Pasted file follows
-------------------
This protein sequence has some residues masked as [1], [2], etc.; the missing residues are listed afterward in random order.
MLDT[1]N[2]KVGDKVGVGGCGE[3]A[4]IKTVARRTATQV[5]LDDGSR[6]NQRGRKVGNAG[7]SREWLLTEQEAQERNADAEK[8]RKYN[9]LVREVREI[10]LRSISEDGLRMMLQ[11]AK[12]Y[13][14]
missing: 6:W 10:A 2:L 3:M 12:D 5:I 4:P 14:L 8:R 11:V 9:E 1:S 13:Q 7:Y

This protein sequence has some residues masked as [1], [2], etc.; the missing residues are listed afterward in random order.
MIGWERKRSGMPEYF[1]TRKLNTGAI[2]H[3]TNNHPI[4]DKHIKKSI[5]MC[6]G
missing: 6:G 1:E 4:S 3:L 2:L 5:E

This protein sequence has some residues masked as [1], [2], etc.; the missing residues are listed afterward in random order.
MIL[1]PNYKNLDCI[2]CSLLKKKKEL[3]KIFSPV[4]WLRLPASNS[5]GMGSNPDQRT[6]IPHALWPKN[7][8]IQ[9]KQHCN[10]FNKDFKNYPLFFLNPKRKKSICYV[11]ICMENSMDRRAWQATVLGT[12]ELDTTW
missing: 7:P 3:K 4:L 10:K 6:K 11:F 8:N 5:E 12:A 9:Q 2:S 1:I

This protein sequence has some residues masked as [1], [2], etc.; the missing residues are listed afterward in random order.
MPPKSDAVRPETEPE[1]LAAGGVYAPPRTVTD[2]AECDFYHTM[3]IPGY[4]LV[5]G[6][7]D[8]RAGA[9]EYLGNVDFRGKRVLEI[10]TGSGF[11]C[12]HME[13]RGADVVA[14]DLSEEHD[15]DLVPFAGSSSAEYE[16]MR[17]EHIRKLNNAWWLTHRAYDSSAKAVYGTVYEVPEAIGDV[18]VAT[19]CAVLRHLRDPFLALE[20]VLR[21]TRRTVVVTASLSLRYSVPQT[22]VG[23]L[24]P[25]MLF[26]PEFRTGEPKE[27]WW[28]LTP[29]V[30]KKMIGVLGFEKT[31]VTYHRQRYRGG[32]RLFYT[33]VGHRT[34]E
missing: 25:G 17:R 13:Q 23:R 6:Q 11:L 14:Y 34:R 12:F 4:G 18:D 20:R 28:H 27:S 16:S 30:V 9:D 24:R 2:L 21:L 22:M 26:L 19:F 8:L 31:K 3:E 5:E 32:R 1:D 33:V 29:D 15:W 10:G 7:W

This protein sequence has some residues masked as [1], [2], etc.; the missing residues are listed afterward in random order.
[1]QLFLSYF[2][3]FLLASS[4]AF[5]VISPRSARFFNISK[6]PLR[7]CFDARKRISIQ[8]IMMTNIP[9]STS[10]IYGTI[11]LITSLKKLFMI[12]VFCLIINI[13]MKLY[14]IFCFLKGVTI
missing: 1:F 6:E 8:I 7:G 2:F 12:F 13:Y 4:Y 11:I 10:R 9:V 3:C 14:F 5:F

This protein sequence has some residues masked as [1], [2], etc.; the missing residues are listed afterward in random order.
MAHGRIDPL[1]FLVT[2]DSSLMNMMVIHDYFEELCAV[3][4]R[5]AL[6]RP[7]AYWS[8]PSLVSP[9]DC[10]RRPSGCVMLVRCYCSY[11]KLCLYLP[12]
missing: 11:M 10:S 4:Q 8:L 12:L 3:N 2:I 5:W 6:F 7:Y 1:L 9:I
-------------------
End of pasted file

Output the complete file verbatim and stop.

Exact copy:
This protein sequence has some residues masked as [1], [2], etc.; the missing residues are listed afterward in random order.
MLDT[1]N[2]KVGDKVGVGGCGE[3]A[4]IKTVARRTATQV[5]LDDGSR[6]NQRGRKVGNAG[7]SREWLLTEQEAQERNADAEK[8]RKYN[9]LVREVREI[10]LRSISEDGLRMMLQ[11]AK[12]Y[13][14]
missing: 6:W 10:A 2:L 3:M 12:D 5:I 4:P 14:L 8:R 11:V 9:E 1:S 13:Q 7:Y

This protein sequence has some residues masked as [1], [2], etc.; the missing residues are listed afterward in random order.
MIGWERKRSGMPEYF[1]TRKLNTGAI[2]H[3]TNNHPI[4]DKHIKKSI[5]MC[6]G
missing: 6:G 1:E 4:S 3:L 2:L 5:E

This protein sequence has some residues masked as [1], [2], etc.; the missing residues are listed afterward in random order.
MIL[1]PNYKNLDCI[2]CSLLKKKKEL[3]KIFSPV[4]WLRLPASNS[5]GMGSNPDQRT[6]IPHALWPKN[7][8]IQ[9]KQHCN[10]FNKDFKNYPLFFLNPKRKKSICYV[11]ICMENSMDRRAWQATVLGT[12]ELDTTW
missing: 7:P 3:K 4:L 10:K 6:K 11:F 8:N 5:E 12:A 9:Q 2:S 1:I

This protein sequence has some residues masked as [1], [2], etc.; the missing residues are listed afterward in random order.
MPPKSDAVRPETEPE[1]LAAGGVYAPPRTVTD[2]AECDFYHTM[3]IPGY[4]LV[5]G[6][7]D[8]RAGA[9]EYLGNVDFRGKRVLEI[10]TGSGF[11]C[12]HME[13]RGADVVA[14]DLSEEHD[15]DLVPFAGSSSAEYE[16]MR[17]EHIRKLNNAWWLTHRAYDSSAKAVYGTVYEVPEAIGDV[18]VAT[19]CAVLRHLRDPFLALE[20]VLR[21]TRRTVVVTASLSLRYSVPQT[22]VG[23]L[24]P[25]MLF[26]PEFRTGEPKE[27]WW[28]LTP[29]V[30]KKMIGVLGFEKT[31]VTYHRQRYRGG[32]RLFYT[33]VGHRT[34]E
missing: 25:G 17:R 13:Q 23:R 6:Q 11:L 14:Y 34:R 12:F 4:G 18:D 20:R 28:H 27:S 16:S 30:V 9:D 24:R 2:L 21:L 22:M 26:L 19:F 8:L 31:K 3:E 5:E 32:R 1:D 33:V 29:D 15:W 10:G 7:W

This protein sequence has some residues masked as [1], [2], etc.; the missing residues are listed afterward in random order.
[1]QLFLSYF[2][3]FLLASS[4]AF[5]VISPRSARFFNISK[6]PLR[7]CFDARKRISIQ[8]IMMTNIP[9]STS[10]IYGTI[11]LITSLKKLFMI[12]VFCLIINI[13]MKLY[14]IFCFLKGVTI
missing: 1:F 6:E 8:I 7:G 2:F 12:F 13:Y 4:Y 11:I 10:R 9:V 3:C 14:F 5:F

This protein sequence has some residues masked as [1], [2], etc.; the missing residues are listed afterward in random order.
MAHGRIDPL[1]FLVT[2]DSSLMNMMVIHDYFEELCAV[3][4]R[5]AL[6]RP[7]AYWS[8]PSLVSP[9]DC[10]RRPSGCVMLVRCYCSY[11]KLCLYLP[12]
missing: 11:M 10:S 4:Q 8:L 12:L 3:N 2:I 5:W 6:F 7:Y 1:L 9:I